What a difference a week makes. Last week, for perhaps the first time in Nydia Tracks history the entire tracks race stages were 100% rideable by a couple of skilled riders. It has been hot and dry here for three months and even the sketchy at the best of times south facing stages were running amazingly grippy. Tell this to riders who braved and battled under todays conditions and they will say impossible. Even the best in the world were slipping, sliding and scooting alongside the less experienced. Lets just say the weather forecast was a little bit more optimistic than reality today.
With shuttles starting at 8:45 and riders only arriving back to their cars as late at 6pm it was a nine hour day for some. There was some respite from the elements though. Riders were able to shed their cold and wet layers and get some hot chilli and coffee at the beautifully situated On The Track Lodge which sits midway on the Nydia Track between stages two and three. Its an off grid eco lodge you can only reach by boat, bike, helicopter or on foot. All in all it is a 35 km day four descents but only three climbs. 1162 m climbing and 1580 m descending. Dont let the stats fool you though it’s a BIG day.
Sadly Martin Maes had to skip todays racing. He received a deep to the bone gash yesterday that required on track stitches from our amazing mobile doctors. He wanted to ride but a long muddy day in the saddle would not be the smartest thing today, risking infection with the EWS season only ten days away.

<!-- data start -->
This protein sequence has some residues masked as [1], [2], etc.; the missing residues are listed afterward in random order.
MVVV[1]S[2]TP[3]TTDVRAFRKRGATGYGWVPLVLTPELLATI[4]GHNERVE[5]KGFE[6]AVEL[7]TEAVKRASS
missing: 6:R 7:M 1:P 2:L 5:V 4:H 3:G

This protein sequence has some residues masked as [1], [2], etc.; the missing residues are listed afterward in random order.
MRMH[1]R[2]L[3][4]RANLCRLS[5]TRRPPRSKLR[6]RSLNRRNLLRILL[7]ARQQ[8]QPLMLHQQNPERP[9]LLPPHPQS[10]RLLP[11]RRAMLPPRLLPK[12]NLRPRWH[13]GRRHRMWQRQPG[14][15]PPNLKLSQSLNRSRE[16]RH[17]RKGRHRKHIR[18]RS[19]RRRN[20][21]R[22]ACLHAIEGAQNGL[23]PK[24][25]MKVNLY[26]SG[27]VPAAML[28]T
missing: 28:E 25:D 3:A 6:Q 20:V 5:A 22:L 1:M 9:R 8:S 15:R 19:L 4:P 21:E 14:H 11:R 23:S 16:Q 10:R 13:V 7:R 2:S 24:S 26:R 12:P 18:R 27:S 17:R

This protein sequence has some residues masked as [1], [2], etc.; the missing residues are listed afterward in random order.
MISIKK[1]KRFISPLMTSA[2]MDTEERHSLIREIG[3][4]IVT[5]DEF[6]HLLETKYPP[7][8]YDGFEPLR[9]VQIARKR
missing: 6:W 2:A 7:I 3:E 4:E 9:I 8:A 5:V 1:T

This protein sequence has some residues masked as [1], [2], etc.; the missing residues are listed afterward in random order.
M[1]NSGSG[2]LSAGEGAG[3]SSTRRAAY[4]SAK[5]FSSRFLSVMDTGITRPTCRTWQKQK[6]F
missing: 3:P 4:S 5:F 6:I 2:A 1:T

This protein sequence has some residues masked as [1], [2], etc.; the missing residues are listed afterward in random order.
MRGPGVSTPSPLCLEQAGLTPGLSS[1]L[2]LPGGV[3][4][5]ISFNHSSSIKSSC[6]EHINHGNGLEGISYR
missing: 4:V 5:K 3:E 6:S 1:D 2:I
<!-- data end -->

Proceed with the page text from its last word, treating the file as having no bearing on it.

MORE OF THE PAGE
Dimitri Tordo increased his lead today with three stage wins, Guy Gibbs (A Norweigen, Welsh racer based in NZ) moved into second Fabien Barel is creeping closer to Brady Stone in third. In the women’s Ines Thoma leaped Ella and Anja into first, winning every stage today.
In the masters Matt Patterson had a better day moving into second behind Cam Bisset who does a lot of trail building in this area.
In the Am men’s its Max Hides ahead of Todd Balance and Pete Robinson then on her honeymoon Renee Wilson leads the womens category. Her husband is not doing to badly himself sitting in 5th place pro men just behind Barel. NZ’s fastest couple?
One of the reasons we began this NZ enduro adventure was to bring attention to this part of the world and this style of natural native bush riding and going hand in hand with this are our trail advocacy initiatives. We raise thousands each year through raffles which gets put back into the trails the race uses as well as developing future trails for route tweaks (Like Pukaka Valley trail yesterday) Normally anywhere else under these conditions you would cancel racing to preserve the trails, luckily for us though the native NZ bush trails are incredibly hardy with a solid base of roots and rocks. With no man made feature or digger built sections the trails can be ridden in both the wet or dry.
Fingers crossed there is silver lining on the clouds and flying weather for the helicopters which will be used to uplift 140 racers to the top of tomorrows racing. If not we have something else equally fun planned for everyone. We also have a lot of Moa beer left to finish!